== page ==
We love tiny houses at the Cave. Learn about Patrick’s tiny house project and his inspiration, what skills he learned and his favorite projects to watch come to life at the Cave.
How did you hear of the DIYcave?
I first heard of the DIYcave through The Source Weekly. My first time at the Cave was using the overhead sander and router to finish cutting boards.
Tell us about a project at the DIYcave.
I’m currently working on building an off-grid tiny house on a 20-foot Iron Eagle Trailer. The trailer is maximum road height and width. Built on the trailer tongue is an exterior toolbox supporting a two-foot bump out. Floor plan includes a loft, kitchen, bathroom, living/dining room with a cast iron wood stove and chimney, and a lower platform dog loft. The house has metal and burnt cedar siding. It will feature skylights, 12volt solar power system, led lighting, storage built into the staircase, composting rocking chair toilet, and sliding glass door to the outside world. I’m still designing the inside as it’s a work in progress.
Source of inspiration for the project?
My friends and family are very supportive and inspiring. I was inspired to build an off-grid tiny house so that I can live anywhere, comfortably and sustainably without going into debt and keeping utility bills to a minimum.
How did you prepare for your project?
I started with some basic tools and construction experience. I traveled a lot and got a feel for what I want in a house. I looked at pictures and tiny house ideas on the Internet and talked with friends and visited a few tiny homes. I saved up some dough and bought a trailer. Then I started to design.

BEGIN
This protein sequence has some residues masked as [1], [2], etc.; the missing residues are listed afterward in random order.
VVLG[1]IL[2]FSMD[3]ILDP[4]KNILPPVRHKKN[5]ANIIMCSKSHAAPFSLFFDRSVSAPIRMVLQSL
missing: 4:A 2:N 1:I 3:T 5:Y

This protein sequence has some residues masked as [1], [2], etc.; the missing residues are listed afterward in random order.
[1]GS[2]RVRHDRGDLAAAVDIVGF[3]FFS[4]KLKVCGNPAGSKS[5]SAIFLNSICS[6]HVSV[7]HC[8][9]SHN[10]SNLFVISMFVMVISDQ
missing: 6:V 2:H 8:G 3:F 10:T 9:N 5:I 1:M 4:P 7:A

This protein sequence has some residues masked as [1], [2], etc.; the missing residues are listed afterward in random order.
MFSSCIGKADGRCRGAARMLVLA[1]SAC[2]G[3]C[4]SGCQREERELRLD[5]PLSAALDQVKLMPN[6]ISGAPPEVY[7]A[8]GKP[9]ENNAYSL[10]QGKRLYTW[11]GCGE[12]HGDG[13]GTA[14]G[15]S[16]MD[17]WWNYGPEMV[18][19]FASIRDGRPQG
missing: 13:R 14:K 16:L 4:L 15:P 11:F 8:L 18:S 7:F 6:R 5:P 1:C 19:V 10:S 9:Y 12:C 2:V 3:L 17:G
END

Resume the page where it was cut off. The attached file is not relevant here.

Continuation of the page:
What advice to someone who wants to start a project at the DIYcave?
Follow model Think it! Make it! Brainstorm ideas, have a realistic time frame, stay organized and focus on the big picture. Learn about tools and techniques to carry out your project. Be practical and efficient with your time and materials. Adapt and improve your design. Ask stewards and owners questions. They are knowledgeable about designing and building things and everyone has original input.
Some of the skills you learned at the DIYcave?
I learned how to safely operate a table saw, band saw, planer and jointer. Got certified to use the table saw, metal forge, and wood lathe. I learned a Japanese wood burning and preservation technique called Shou Sugi Ban, which means burnt cedar. Also used Lichtenberg wood burning to make electrical burns in wood.
What were the easy and hard parts of your project?
The easy part is getting started with construction. Hard part was Tyvek wrapping the house in the wind and putting a standing seam metal roof up with skylight flashing. The second time will be easier.
Favorite project witness at the DIYcave?
My favorite project was a tie between Ben and Amy’s 30-foot Volstrukt steel frame modern tiny house and Fresh off the Grid Michael and Megan’s apartment/studio van conversion. These were incredibly well done and successful projects. The time and dedication to these projects showed with the end result.
Have a project you’d like to work on? Interested in becoming a member of our makerspace? Learn more and stop by for a tour.